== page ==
Even after the divorce, Diana maintained a high level of popularity. She devoted herself to her sons and to such charitable efforts as the battle against the use of land mines. Diana used her international celebrity to help raise awareness about this issue. She also continued to experience the negative aspects of fame—her 1997 romance with Egyptian film producer and playboy Dodi Al-Fayed caused quite a stir and created a media frenzy. While visiting Paris, the couple was involved in a car crash after trying to escape from the paparazzi on the night of August 30, 1997.
Diana initially survived the crash, but later succumbed to her injuries at a Paris hospital a few hours later. Al-Fayed and the driver were also killed, and a bodyguard was seriously injured. French authorities investigated the crash and the driver was found to have a high level of alcohol in his system at the time of the accident. The role of the pursuing photographers in the tragedy was also scrutinized.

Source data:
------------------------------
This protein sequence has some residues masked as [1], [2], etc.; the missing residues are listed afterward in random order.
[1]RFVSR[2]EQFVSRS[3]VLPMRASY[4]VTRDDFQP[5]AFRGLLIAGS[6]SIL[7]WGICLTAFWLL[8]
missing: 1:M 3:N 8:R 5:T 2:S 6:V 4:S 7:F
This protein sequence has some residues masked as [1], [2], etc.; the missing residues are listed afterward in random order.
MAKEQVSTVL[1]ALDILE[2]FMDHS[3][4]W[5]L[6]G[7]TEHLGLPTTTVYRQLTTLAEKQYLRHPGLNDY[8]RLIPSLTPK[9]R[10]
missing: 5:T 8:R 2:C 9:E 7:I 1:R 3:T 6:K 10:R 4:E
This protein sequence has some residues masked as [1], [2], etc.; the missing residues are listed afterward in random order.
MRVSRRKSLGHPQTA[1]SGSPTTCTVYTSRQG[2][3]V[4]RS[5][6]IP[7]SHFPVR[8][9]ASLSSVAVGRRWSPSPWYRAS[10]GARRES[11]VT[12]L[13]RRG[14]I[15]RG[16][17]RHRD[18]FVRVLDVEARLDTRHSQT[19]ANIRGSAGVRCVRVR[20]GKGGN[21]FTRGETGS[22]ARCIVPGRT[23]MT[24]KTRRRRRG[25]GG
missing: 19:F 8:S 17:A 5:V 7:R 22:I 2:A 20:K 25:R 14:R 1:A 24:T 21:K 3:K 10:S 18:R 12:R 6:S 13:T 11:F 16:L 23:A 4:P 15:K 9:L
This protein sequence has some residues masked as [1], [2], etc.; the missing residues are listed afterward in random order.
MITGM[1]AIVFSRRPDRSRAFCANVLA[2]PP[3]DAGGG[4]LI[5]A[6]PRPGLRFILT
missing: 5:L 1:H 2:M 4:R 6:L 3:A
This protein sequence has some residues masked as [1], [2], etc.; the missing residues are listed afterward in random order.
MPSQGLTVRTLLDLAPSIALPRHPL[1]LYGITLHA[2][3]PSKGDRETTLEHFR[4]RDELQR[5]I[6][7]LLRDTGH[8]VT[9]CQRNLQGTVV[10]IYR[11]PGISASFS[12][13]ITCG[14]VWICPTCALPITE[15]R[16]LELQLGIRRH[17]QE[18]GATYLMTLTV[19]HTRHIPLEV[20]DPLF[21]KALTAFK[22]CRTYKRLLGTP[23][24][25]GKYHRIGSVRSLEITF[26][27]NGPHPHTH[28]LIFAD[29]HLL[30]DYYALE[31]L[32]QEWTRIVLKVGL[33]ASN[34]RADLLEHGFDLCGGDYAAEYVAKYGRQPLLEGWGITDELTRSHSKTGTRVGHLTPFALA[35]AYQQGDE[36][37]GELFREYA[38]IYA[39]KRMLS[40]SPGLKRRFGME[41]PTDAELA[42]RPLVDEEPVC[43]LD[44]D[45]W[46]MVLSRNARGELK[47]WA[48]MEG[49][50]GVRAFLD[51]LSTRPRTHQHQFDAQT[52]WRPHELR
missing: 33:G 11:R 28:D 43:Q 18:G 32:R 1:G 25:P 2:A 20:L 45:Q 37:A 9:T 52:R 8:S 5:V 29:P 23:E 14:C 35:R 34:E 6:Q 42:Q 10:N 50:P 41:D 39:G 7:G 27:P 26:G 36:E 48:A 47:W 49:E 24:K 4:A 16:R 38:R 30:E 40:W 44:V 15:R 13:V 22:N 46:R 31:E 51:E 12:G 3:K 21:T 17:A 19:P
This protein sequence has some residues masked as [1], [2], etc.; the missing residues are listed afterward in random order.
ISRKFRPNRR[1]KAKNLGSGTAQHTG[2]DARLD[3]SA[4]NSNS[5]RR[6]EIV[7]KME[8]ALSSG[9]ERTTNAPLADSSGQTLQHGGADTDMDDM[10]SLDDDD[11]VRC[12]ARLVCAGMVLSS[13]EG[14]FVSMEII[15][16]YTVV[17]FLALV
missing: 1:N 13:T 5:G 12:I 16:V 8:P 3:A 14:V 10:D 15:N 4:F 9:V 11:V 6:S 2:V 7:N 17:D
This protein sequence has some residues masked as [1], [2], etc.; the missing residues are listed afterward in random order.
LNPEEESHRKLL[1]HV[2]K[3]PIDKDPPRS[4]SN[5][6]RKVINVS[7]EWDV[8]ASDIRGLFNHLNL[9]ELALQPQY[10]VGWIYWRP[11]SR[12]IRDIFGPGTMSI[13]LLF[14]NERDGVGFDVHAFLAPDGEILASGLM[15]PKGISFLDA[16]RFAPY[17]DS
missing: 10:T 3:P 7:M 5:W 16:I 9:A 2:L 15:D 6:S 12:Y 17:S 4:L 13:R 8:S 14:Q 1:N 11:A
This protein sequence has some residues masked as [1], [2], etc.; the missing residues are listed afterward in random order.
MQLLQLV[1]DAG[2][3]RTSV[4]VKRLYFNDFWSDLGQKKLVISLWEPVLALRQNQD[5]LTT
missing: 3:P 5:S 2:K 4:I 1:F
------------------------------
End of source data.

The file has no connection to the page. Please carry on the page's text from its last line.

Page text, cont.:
Online news sites were still in their infancy when news of the horrific crash (and Diana's death a few hours later) broke on America's East Coast around 10 p.m. on a Saturday evening, making the incident one of the first big news stories to break on the Web. Ultimately, an 18-month-long French inquiry ruled that Henri Paul, the security chief at the couple's hotel, was drunk when he lost control of their Mercedes at high speed in the Pont D'Alma tunnel and slammed into a pylon while trying to outrun paparazzi.
News of her sudden, senseless death shocked the world. Thousands turned out to pay tribute to the "people's princess" during her funeral procession. The funeral was held at Westminister Abbey, which was broadcast on television. Her body was later buried at her family's estate, Althorp.